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The Role of Formal and Informal Forces in Shaping Consumption and Implications for a Sustainable Society. Part I

Author

Listed:
  • Oksana Mont

    () (The International Institute for Industrial Environmental Economics, Lund University, P.O. Box 196, Tegnersplatsen 4, SE-221 00 Lund, Sweden)

  • Kate Power

    () (Copenhagen Resource Institute, Højbro Plads 4, DK-1200 Copenhagen, Denmark)

Abstract

Addressing climate change and the collapse of ecosystems without threatening the economy, while simultaneously improving the well-being of all people and ensuring social justice and equality, seems to be the largest challenge in the history of mankind. So far, all the efforts to address growing environmental and human problems through technological solutions and policy measures have been largely outpaced by growing population and increasing consumption levels. Therefore, an understanding of the essential driving forces and complexities of consumption, and of how environmental impacts from rising consumption can be reduced, is becoming increasingly important. This understanding can be achieved by analyzing not only economic frameworks, political settings, business models, and technological innovations, but also social norms, psychological factors, and collective and individual decision-making processes. This article, Part I, provides a meta-analysis of the main political, economic, technological, and business drivers of contemporary consumption and offers a systematic discussion of the relevance of these factors for the instigation of change towards sustainable patterns and levels of consumption. The main conclusion from Part I and II is that a systems-thinking approach is required in order to understand how various political, technical, social, economic, and psychological drivers overlap and influence each other in creating our consumer society.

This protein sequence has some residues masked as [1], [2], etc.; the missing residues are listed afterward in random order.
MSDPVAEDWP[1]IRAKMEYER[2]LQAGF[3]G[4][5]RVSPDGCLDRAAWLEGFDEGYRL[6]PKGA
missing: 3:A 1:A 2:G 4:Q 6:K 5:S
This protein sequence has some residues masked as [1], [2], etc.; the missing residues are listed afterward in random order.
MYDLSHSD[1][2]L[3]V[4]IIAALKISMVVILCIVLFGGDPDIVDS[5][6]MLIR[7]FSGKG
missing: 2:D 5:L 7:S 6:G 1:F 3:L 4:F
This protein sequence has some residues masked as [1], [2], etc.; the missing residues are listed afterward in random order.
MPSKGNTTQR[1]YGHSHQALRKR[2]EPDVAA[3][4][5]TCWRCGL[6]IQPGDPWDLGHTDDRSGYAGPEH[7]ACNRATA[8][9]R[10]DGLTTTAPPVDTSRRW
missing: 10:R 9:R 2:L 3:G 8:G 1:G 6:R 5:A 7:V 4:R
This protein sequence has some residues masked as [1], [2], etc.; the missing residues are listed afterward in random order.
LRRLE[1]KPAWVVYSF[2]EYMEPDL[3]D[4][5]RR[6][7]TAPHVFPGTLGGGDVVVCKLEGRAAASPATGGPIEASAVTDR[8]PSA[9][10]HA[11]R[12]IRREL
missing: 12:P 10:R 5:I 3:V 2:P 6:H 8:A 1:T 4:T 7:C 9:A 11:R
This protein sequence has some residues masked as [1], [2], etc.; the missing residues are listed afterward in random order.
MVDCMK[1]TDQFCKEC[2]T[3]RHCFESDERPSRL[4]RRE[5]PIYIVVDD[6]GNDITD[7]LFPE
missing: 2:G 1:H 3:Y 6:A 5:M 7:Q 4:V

Suggested Citation

  • Oksana Mont & Kate Power, 2010. "The Role of Formal and Informal Forces in Shaping Consumption and Implications for a Sustainable Society. Part I," Sustainability, MDPI, Open Access Journal, vol. 2(7), pages 1-21, July.
  • Handle: RePEc:gam:jsusta:v:2:y:2010:i:7:p:2232-2252:d:9004
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    More about this item

    Keywords

    formal institutions; consumption; sustainable consumption;

    JEL classification:

    • Q - Agricultural and Natural Resource Economics; Environmental and Ecological Economics
    • Q0 - Agricultural and Natural Resource Economics; Environmental and Ecological Economics - - General
    • Q2 - Agricultural and Natural Resource Economics; Environmental and Ecological Economics - - Renewable Resources and Conservation
    • Q3 - Agricultural and Natural Resource Economics; Environmental and Ecological Economics - - Nonrenewable Resources and Conservation
    • Q5 - Agricultural and Natural Resource Economics; Environmental and Ecological Economics - - Environmental Economics
    • Q56 - Agricultural and Natural Resource Economics; Environmental and Ecological Economics - - Environmental Economics - - - Environment and Development; Environment and Trade; Sustainability; Environmental Accounts and Accounting; Environmental Equity; Population Growth
    • O13 - Economic Development, Innovation, Technological Change, and Growth - - Economic Development - - - Agriculture; Natural Resources; Environment; Other Primary Products

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